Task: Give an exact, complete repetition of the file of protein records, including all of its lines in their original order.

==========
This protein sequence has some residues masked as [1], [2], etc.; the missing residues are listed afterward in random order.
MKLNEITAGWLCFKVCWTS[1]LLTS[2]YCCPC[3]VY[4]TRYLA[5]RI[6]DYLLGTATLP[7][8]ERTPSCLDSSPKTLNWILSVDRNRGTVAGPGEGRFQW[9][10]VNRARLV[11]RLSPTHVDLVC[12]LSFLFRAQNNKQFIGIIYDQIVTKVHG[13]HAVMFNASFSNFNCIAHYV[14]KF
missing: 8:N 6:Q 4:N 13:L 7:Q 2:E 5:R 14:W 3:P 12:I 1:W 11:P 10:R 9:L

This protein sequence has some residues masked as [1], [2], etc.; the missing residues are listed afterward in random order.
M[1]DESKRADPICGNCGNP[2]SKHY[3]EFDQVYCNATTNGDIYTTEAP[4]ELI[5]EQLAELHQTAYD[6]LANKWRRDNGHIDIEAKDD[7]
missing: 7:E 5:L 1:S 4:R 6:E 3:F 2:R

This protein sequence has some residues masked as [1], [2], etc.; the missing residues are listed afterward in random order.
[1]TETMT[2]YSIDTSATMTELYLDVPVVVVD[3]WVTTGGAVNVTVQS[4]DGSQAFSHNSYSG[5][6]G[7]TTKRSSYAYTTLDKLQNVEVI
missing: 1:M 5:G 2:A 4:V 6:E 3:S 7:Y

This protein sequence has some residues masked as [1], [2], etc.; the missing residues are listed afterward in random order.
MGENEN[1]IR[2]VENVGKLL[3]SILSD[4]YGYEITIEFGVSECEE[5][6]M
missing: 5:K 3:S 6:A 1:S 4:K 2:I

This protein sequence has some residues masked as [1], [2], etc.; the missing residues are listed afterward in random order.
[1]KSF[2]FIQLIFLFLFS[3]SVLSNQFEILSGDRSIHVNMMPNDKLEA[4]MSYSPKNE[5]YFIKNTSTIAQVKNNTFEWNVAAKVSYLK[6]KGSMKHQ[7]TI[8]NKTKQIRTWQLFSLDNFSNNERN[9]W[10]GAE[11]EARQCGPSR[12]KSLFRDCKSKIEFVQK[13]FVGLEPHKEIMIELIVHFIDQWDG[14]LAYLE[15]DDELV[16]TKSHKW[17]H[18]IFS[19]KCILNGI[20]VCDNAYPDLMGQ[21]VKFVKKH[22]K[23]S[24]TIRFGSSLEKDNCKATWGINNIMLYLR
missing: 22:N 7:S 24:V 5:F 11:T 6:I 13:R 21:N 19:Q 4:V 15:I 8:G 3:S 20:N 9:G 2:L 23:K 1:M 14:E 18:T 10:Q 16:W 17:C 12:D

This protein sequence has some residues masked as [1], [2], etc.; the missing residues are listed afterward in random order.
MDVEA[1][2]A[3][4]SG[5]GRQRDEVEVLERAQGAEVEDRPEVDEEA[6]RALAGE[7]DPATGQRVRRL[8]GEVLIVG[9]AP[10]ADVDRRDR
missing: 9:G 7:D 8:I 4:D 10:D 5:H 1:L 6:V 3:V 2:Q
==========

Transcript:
This protein sequence has some residues masked as [1], [2], etc.; the missing residues are listed afterward in random order.
MKLNEITAGWLCFKVCWTS[1]LLTS[2]YCCPC[3]VY[4]TRYLA[5]RI[6]DYLLGTATLP[7][8]ERTPSCLDSSPKTLNWILSVDRNRGTVAGPGEGRFQW[9][10]VNRARLV[11]RLSPTHVDLVC[12]LSFLFRAQNNKQFIGIIYDQIVTKVHG[13]HAVMFNASFSNFNCIAHYV[14]KF
missing: 8:N 6:Q 4:N 13:L 7:Q 2:E 5:R 14:W 3:P 12:I 1:W 11:P 10:R 9:L

This protein sequence has some residues masked as [1], [2], etc.; the missing residues are listed afterward in random order.
M[1]DESKRADPICGNCGNP[2]SKHY[3]EFDQVYCNATTNGDIYTTEAP[4]ELI[5]EQLAELHQTAYD[6]LANKWRRDNGHIDIEAKDD[7]
missing: 7:E 5:L 1:S 4:R 6:E 3:F 2:R

This protein sequence has some residues masked as [1], [2], etc.; the missing residues are listed afterward in random order.
[1]TETMT[2]YSIDTSATMTELYLDVPVVVVD[3]WVTTGGAVNVTVQS[4]DGSQAFSHNSYSG[5][6]G[7]TTKRSSYAYTTLDKLQNVEVI
missing: 1:M 5:G 2:A 4:V 6:E 3:S 7:Y

This protein sequence has some residues masked as [1], [2], etc.; the missing residues are listed afterward in random order.
MGENEN[1]IR[2]VENVGKLL[3]SILSD[4]YGYEITIEFGVSECEE[5][6]M
missing: 5:K 3:S 6:A 1:S 4:K 2:I

This protein sequence has some residues masked as [1], [2], etc.; the missing residues are listed afterward in random order.
[1]KSF[2]FIQLIFLFLFS[3]SVLSNQFEILSGDRSIHVNMMPNDKLEA[4]MSYSPKNE[5]YFIKNTSTIAQVKNNTFEWNVAAKVSYLK[6]KGSMKHQ[7]TI[8]NKTKQIRTWQLFSLDNFSNNERN[9]W[10]GAE[11]EARQCGPSR[12]KSLFRDCKSKIEFVQK[13]FVGLEPHKEIMIELIVHFIDQWDG[14]LAYLE[15]DDELV[16]TKSHKW[17]H[18]IFS[19]KCILNGI[20]VCDNAYPDLMGQ[21]VKFVKKH[22]K[23]S[24]TIRFGSSLEKDNCKATWGINNIMLYLR
missing: 22:N 7:S 24:V 5:F 11:T 6:I 13:R 21:N 19:Q 4:V 15:I 8:G 3:S 20:N 9:G 2:L 23:K 1:M 14:E 18:T 10:Q 16:W 17:C 12:D

This protein sequence has some residues masked as [1], [2], etc.; the missing residues are listed afterward in random order.
MDVEA[1][2]A[3][4]SG[5]GRQRDEVEVLERAQGAEVEDRPEVDEEA[6]RALAGE[7]DPATGQRVRRL[8]GEVLIVG[9]AP[10]ADVDRRDR
missing: 9:G 7:D 8:I 4:D 10:D 5:H 1:L 6:V 3:V 2:Q